Michigan coach Lloyd Carr told Heuser that people shouldn’t sleep on Appalachian State. “They’re a team with outstanding team speed, particularly at the skill positions. Obviously, Edwards is an exciting athlete and quarterback. From the reports I’ve read, he’s improved dramatically in terms of the passing game.” Now, for the denizens of Michigan, they may have taken Carr’s words with a grain of salt, figuring that he was just showing respect to an opponent that ‘our team’ was going to simply destroy.

Who knows?

There was a bit of pressure on Michigan that they would have to live up to and answer to in this coming season. In 2006, Ohio State had been the preseason favourite to win the Big Ten. Not only did they win the conference, but they held the No. 1 spot in the country until they ran into the No. 2 Florida Gators in the national championship game. Florida, coached by Urban Meyer, knocked the Buckeyes off their throne in a 41-14 win in that title game.

In a preseason preview in The Times of Munster, Indiana, Ken Karrson made note of Michigan’s excellent offense, but also discussed the fact that their defense had lost so many of their starters. However, Karrson also mentioned that “with the personnel losses suffered by their arch-rival Ohio State, the Wolverines would appear to be the cream of this year’s Big Ten crop.”

In the Tampa Bay Times, a massive section of their newspaper was devoted to the upcoming 2007 college football season. One little feature was headlined ‘Five Games to Watch’ and it featured a game between the 2006 Big Ten champs and the expected 2007 title holders that would be coming up on November 17. The Times piece did say that this game could be on the list every year. But it also pointed out that this game could determine which team could be vying for a national championship.

This was the hype train that the Wolverines were potentially riding.

As kickoff approached on the morning of September 1, 2007, the sun shone brightly over Ann Arbor. Michigan Stadium (or ‘The Big House’ as it was coined by the legend himself, Keith Jackson) was empty, save for a few people who had to be there early for whatever reason. The tailgaters were assembling and partying, likely assumptively expecting what would be a systematic dismantling of the tiny school from the town named after Daniel Boone that was coming up by bus from the mountains of North Carolina.

By gametime, more than 109,000 people had crammed themselves into the stadium. Michigan got the ball to open the game and, in five plays, had the ball on the Appalachian State four-yard-line. Mike Hart then took the ball into the end zone to give the home side a 7-0 lead. It was that quick. It was that easy. All was right with the world, at least, as far as many in ‘The Big House’ were concerned.

But, on their ensuing possession, the Mountaineers ran the kickoff out to their own 26-yard line. After a rush for no gain and a six-yard pass completion, Armanti Edwards connected on a 68-yard touchdown pass-and-run to Dexter Jackson. It was all tied up. The Wolverines had punched their opponents in the face and the visitors counter-punched with a strike of their own!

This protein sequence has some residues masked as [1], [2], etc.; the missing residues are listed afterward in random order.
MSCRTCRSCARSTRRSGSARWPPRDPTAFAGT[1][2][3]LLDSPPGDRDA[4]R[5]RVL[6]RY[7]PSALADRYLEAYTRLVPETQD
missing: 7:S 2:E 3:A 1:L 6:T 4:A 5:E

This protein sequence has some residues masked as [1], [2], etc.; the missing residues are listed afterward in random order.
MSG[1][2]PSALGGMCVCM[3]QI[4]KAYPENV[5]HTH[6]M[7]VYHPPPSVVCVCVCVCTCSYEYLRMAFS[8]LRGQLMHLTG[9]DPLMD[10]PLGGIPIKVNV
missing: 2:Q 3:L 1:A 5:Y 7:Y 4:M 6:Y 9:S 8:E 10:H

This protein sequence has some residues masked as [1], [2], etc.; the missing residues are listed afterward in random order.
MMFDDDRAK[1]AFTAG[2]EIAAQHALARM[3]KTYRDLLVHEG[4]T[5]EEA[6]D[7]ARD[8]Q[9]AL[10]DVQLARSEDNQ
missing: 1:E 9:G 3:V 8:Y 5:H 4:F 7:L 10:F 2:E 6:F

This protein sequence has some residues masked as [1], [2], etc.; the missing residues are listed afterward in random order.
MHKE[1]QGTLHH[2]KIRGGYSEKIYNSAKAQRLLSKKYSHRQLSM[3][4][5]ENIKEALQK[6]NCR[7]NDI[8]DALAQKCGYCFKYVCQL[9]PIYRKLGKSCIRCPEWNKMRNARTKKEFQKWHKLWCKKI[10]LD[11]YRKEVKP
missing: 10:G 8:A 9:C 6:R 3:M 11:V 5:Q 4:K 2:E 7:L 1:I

After each team went three and out, Henne engineered a ten-play drive that culminated in a short scoring pass to Greg Matthews. The first quarter ended with Michigan leading by a score of 14-7. But Appalachian State was driving as that opening frame ended. To begin the second quarter, they finished off a 15-play sequence that ended up with a nine-yard Edwards pass to the seldom-targeted Hans Batichon. Once again, the game was tied, this time, at 14-14.

The Mountaineer defense forced a Michigan three and out and then returned the punt to the Wolverines 37. Five plays later, Edwards found Jackson crossing the field. Jackson found the end zone on a 20-yard touchdown pass and the visitors had stunned the massive Big House throng on this sunny Saturday. The score was 21-14 in favour of the underdogs.

On the kickoff, Michigan returner Johnny Sears appeared to fumble and lose the ball. Appalachian State recovered. But on a video review, it was ruled that the ground had caused the fumble. On their ensuing possession, the Wolverines moved the ball down to the App State 35. On fourth down, Michigan gambled, but the Mountaineer defense held and took the ball over there. Nine running plays later, Edwards was in the end zone after a six-yard run and the little school led the big one 28-14. A Michigan field goal by Jason Gingell, just before the half, made it 28-17 at the intermission.

As the second quarter was coming to an end, many in the crowd were booing the Wolverines and as Thom Brennaman said on the Big Ten Network broadcast, “Appalachian State came to Ann Arbor to play a little football!”

We’ll never know what Lloyd Carr said to his players in the room at halftime. In fact, Carr was so perturbed with the way his team performed in that first half that he refused to talk to sideline reporter Charissa Thompson for the game telecast. One thing is sure, whatever he said to his team may have peeled the paint off the walls.